Figure 4. (a) Density grouped by time and temperature. Dots and stars within the box plot indicate outliers and (b) density profile for the 5-layers plywood glued for 15 min with Quebracho tannin-furfural adhesives at different temperature.
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Figure 5. (a) Mean thickness and (b) mean degree of compression (DoC) of five layered Quebracho tannin furfural bonded plywood. The brackets within the figure indicate the interval ± 1 standard deviation (SD).
Figure 5. (a) Mean thickness and (b) mean degree of compression (DoC) of five layered Quebracho tannin furfural bonded plywood. The brackets within the figure indicate the interval ± 1 standard deviation (SD).
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Figure 6. Influence of press time and press temperature of five layered Quebracho Tannin furfural bonded beech plywood on (a) Modulus of elasticity (MOE) and (b) Modulus of rupture (MOR). The top of the column indicates the means and the bars within the figure represent the standard deviation (SD).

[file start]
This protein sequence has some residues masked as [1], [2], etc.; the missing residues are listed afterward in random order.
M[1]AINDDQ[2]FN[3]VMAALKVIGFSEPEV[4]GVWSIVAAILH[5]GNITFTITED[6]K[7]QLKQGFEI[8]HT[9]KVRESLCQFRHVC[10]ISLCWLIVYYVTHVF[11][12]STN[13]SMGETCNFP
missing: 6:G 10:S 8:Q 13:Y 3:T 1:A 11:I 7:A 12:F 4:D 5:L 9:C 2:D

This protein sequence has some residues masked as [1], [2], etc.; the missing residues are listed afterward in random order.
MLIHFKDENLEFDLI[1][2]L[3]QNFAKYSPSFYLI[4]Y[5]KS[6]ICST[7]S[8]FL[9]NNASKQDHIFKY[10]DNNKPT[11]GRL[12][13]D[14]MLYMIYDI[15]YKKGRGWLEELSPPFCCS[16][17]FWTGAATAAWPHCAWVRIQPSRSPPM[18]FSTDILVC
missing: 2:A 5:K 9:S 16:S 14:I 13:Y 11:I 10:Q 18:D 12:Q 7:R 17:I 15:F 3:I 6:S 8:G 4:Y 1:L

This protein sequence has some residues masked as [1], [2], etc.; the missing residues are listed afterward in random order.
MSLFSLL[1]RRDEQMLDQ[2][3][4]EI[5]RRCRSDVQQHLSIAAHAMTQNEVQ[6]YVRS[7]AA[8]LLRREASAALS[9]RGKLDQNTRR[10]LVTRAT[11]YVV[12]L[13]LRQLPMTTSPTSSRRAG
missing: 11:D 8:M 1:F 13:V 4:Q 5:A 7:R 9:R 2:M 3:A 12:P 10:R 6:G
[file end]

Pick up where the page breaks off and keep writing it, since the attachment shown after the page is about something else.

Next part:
Figure 6. Influence of press time and press temperature of five layered Quebracho Tannin furfural bonded beech plywood on (a) Modulus of elasticity (MOE) and (b) Modulus of rupture (MOR). The top of the column indicates the means and the bars within the figure represent the standard deviation (SD).
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Figure 7. Stress-deformation behavior of selected samples for 15 min press time and three different temperatures.
Figure 7. Stress-deformation behavior of selected samples for 15 min press time and three different temperatures.
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Figure 8. Dry state tensile shear strength for the 5-layered Quebracho tannin bonded plywood. The brackets within the columns of the figure indicate the standard deviation.